There are many errors in the article by Halpern et al. published last week by Science magazine. The point of my essay was to focus on just one category of error, namely the purported harm of single-sex education. I observed that these alleged dangers were based on studies conducted in coed prekindergartens in Tempe, Arizona. The authors assume that they can extrapolate findings from studies in coed prekindergartens to broad statements about the alleged harm of single-sex education - while neglecting studies which actually investigated whether gender is more salient in the single-sex setting or the coed setting.
Diane Halpern, Lise Eliot et al. argue that supporters of single-sex education base that support primarily or entirely on brain research, which is not the case. Lise Eliot's "reply" to my post "Are Single-Sex Schools Actually Dangerous?" does not even mention, let alone respond to, the main point of my post: namely, that she and her co-authors based their assertions on the alleged harm of single-sex education entirely on studies conducted in the coed setting, while neglecting studies in which students were randomly assigned either to single-sex classrooms or coed classrooms (e.g. Kessels and Hannover 2008).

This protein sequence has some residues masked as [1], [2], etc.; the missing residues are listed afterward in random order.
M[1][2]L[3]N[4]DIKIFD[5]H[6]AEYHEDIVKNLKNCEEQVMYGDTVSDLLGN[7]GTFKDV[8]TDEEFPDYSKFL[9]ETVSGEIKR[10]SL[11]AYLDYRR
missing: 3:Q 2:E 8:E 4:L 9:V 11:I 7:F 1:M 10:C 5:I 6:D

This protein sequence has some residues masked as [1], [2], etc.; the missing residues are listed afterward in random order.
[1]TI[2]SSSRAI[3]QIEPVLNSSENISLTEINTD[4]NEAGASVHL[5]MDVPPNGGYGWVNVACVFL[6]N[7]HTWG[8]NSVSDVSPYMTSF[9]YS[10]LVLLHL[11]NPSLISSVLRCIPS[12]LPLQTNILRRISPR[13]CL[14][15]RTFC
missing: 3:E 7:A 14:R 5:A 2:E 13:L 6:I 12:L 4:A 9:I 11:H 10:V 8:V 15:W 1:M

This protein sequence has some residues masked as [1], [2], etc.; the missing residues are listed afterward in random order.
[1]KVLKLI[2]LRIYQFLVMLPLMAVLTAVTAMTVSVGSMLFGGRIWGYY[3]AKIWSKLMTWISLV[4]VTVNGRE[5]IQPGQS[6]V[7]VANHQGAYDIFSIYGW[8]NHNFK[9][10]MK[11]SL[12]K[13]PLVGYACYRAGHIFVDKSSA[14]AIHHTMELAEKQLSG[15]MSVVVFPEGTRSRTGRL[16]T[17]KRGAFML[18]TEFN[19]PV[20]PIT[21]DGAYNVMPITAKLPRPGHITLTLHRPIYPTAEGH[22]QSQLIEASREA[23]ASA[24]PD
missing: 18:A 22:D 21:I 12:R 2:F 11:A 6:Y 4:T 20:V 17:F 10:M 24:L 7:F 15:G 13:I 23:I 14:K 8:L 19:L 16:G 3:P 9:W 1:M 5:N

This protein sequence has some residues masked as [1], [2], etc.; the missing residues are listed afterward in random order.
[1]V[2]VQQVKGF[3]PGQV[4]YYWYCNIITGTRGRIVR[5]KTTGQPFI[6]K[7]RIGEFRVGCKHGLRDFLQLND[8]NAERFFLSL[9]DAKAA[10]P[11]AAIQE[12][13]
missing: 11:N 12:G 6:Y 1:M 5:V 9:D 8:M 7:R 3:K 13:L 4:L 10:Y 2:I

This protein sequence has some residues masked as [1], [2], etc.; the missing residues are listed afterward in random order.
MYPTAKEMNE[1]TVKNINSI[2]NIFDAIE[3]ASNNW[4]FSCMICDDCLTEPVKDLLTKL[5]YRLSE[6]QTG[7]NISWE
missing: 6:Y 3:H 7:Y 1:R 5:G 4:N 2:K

Dr. Eliot seems to have trouble understanding the point of my previous post. So let me reduce it to a very simple question: In their article for Science, Drs. Halpern, Eliot, Hyde et al. assert that gender is more salient in a single-sex classroom than in a coed classroom. Yet they don't mention, let alone refute, any of the studies which demonstrate the opposite: that gender is LESS salient in a single-sex classroom than in a coed classroom. Why didn't Halpern, Eliot et al. mention Kessels & Hannover 2008? Why did they base their arguments about the alleged harm of single-sex education on studies conducted in COED prekindergarten?
I eagerly await Dr. Eliot's reply.